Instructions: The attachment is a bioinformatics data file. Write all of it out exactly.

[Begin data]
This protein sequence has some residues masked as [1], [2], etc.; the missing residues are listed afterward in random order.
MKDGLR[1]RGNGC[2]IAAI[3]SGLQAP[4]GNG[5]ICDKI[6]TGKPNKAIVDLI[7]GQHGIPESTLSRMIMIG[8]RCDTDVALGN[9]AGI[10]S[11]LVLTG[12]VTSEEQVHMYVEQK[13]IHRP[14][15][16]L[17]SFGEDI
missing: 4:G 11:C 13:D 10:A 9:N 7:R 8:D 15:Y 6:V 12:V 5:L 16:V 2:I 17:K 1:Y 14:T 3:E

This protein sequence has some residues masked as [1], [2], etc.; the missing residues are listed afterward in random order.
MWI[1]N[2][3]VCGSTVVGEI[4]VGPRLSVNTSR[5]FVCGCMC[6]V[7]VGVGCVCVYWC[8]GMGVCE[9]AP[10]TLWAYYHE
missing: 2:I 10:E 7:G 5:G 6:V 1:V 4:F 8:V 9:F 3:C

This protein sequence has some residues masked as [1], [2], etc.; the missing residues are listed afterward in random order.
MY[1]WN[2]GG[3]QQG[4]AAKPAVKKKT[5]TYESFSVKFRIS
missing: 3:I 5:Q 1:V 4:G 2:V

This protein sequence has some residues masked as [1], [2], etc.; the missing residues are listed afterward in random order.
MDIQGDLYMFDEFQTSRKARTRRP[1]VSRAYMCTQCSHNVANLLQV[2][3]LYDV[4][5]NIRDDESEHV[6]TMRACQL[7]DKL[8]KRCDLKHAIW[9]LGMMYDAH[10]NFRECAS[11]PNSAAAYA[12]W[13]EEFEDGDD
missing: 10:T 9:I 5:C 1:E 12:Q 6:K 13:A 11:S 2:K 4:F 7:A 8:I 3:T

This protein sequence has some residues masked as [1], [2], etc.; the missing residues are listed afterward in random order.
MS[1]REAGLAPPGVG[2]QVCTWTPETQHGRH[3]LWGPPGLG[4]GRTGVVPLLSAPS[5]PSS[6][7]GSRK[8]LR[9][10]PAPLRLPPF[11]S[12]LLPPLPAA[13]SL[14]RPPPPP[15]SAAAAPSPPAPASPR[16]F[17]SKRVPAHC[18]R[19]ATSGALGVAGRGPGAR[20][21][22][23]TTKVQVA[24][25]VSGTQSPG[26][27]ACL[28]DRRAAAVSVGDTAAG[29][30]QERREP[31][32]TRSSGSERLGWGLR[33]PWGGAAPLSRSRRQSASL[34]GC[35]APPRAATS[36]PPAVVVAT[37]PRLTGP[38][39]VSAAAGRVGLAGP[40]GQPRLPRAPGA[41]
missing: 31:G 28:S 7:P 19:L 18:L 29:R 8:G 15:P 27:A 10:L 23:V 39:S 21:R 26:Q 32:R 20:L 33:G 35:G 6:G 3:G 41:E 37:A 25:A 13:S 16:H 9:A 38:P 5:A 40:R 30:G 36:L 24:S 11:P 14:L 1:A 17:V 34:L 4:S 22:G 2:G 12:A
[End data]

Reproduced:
This protein sequence has some residues masked as [1], [2], etc.; the missing residues are listed afterward in random order.
MKDGLR[1]RGNGC[2]IAAI[3]SGLQAP[4]GNG[5]ICDKI[6]TGKPNKAIVDLI[7]GQHGIPESTLSRMIMIG[8]RCDTDVALGN[9]AGI[10]S[11]LVLTG[12]VTSEEQVHMYVEQK[13]IHRP[14][15][16]L[17]SFGEDI
missing: 4:G 11:C 13:D 10:A 9:N 7:R 8:D 15:Y 6:V 12:V 5:L 16:V 2:I 17:K 1:Y 14:T 3:E

This protein sequence has some residues masked as [1], [2], etc.; the missing residues are listed afterward in random order.
MWI[1]N[2][3]VCGSTVVGEI[4]VGPRLSVNTSR[5]FVCGCMC[6]V[7]VGVGCVCVYWC[8]GMGVCE[9]AP[10]TLWAYYHE
missing: 2:I 10:E 7:G 5:G 6:V 1:V 4:F 8:V 9:F 3:C

This protein sequence has some residues masked as [1], [2], etc.; the missing residues are listed afterward in random order.
MY[1]WN[2]GG[3]QQG[4]AAKPAVKKKT[5]TYESFSVKFRIS
missing: 3:I 5:Q 1:V 4:G 2:V

This protein sequence has some residues masked as [1], [2], etc.; the missing residues are listed afterward in random order.
MDIQGDLYMFDEFQTSRKARTRRP[1]VSRAYMCTQCSHNVANLLQV[2][3]LYDV[4][5]NIRDDESEHV[6]TMRACQL[7]DKL[8]KRCDLKHAIW[9]LGMMYDAH[10]NFRECAS[11]PNSAAAYA[12]W[13]EEFEDGDD
missing: 10:T 9:I 5:C 1:E 12:Q 6:K 13:A 11:S 2:K 4:F 7:A 8:I 3:T

This protein sequence has some residues masked as [1], [2], etc.; the missing residues are listed afterward in random order.
MS[1]REAGLAPPGVG[2]QVCTWTPETQHGRH[3]LWGPPGLG[4]GRTGVVPLLSAPS[5]PSS[6][7]GSRK[8]LR[9][10]PAPLRLPPF[11]S[12]LLPPLPAA[13]SL[14]RPPPPP[15]SAAAAPSPPAPASPR[16]F[17]SKRVPAHC[18]R[19]ATSGALGVAGRGPGAR[20][21][22][23]TTKVQVA[24][25]VSGTQSPG[26][27]ACL[28]DRRAAAVSVGDTAAG[29][30]QERREP[31][32]TRSSGSERLGWGLR[33]PWGGAAPLSRSRRQSASL[34]GC[35]APPRAATS[36]PPAVVVAT[37]PRLTGP[38][39]VSAAAGRVGLAGP[40]GQPRLPRAPGA[41]
missing: 31:G 28:S 7:P 19:L 18:L 29:R 8:G 15:P 27:A 10:L 23:V 39:S 21:R 26:Q 32:R 20:L 33:G 35:G 6:G 3:G 41:E 37:A 25:A 13:S 16:H 9:A 38:P 5:A 40:R 30:G 36:L 24:S 11:P 14:L 1:A 17:V 34:L 4:S 22:G 2:G 12:A